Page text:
Swiss politicians want to cut tax breaks for drivers
As other European nations like Germany begin to abolish commuter deductions, politicians are calling for an expansion of vehicle taxes in Switzerland and abolishing tax breaks for drivers. The move is part of an effort to curb carbon emissions and push people to use public transport.
Current vehicle tax break encourages longer commutes
Under the current rules, people who use vehicles to get to work can deduct 3.000 Swiss francs a year from their tax return. The policy was originally established to help people in rural areas commute to Swiss cities for higher-paid jobs. Now, politicians want to scrap the current system of taxation to reduce carbon emissions.
Speaking to 20 minuten, National Councillor for the Social Democratic Party, Gabriela Suter, said the “commuter deduction for drivers should be cancelled.” She noted that the scheme rewarded those who commuted the furthest and therefore emitted the most.
Abolishing the vehicle tax deduction a "bourgeois demand"
Suter called on the government to abolish the tax break so that more people would take public transport. She suggested that the government could instead provide a special "commuting allowance" to low-income groups that rely on their cars for transport. Kurt Egger, from the Green Party, echoed the comments, saying the "public transport network is so well developed that most people have the opportunity to switch to public transport if they want."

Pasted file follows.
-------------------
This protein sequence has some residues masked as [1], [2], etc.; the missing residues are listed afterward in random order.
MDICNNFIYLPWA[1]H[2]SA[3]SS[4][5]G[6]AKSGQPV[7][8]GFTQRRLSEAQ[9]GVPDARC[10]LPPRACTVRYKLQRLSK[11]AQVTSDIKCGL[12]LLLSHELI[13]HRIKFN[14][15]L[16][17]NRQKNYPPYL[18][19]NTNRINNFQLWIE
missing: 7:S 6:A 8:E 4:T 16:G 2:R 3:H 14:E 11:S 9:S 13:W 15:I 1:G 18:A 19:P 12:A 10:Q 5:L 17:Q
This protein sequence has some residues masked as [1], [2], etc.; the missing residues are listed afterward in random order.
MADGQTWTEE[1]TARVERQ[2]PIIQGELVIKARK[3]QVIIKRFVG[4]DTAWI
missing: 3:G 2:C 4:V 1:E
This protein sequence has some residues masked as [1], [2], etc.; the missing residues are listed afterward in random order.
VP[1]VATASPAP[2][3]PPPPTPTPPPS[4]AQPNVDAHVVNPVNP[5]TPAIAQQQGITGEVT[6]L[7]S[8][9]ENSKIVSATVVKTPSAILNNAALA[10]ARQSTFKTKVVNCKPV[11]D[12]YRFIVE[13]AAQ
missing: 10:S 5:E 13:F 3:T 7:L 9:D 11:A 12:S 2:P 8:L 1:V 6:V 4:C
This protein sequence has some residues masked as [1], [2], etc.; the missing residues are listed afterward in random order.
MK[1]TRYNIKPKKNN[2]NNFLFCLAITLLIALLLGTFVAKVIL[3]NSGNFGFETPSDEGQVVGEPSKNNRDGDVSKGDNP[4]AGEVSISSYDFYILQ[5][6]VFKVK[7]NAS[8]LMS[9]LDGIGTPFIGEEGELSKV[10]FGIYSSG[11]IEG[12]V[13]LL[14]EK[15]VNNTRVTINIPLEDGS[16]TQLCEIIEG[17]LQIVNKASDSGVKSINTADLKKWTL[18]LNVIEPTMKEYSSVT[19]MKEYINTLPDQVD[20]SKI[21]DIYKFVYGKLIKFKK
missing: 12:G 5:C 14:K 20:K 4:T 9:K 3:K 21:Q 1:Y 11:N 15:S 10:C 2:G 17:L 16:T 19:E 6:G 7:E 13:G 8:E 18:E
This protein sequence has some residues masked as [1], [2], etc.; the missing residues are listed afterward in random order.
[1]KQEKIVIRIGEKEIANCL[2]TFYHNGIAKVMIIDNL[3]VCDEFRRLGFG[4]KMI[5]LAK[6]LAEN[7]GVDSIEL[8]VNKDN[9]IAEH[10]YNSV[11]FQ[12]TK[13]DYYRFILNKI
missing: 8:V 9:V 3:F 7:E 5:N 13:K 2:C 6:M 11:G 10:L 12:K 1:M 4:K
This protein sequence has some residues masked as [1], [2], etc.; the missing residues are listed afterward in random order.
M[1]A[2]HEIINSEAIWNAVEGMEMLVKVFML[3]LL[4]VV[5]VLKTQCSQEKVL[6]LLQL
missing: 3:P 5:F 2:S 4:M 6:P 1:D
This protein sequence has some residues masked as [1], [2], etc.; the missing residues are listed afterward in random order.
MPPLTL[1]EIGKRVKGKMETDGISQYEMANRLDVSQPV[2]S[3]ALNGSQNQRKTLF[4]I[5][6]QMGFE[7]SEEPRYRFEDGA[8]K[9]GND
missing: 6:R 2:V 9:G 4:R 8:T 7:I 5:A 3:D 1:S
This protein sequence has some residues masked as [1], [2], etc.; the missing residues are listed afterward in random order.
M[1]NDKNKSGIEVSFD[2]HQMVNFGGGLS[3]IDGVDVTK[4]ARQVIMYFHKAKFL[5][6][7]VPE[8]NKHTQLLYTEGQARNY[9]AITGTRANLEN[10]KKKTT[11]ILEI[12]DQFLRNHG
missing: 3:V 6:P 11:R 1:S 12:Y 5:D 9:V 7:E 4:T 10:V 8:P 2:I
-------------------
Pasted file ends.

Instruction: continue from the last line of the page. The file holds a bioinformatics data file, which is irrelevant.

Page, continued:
The discussions started after the German Environment Agency called for their own commuting allowance to be phased out from 2027. Despite the recent push by some politicians, reactions in Switzerland have been mixed. National Councillor for the Swiss People’s Party, Christian Imark, claimed that only the wealthy population wanted the tax break to be scrapped, and that “once your attack drivers and the rural population, these bourgeois demands will fall through.”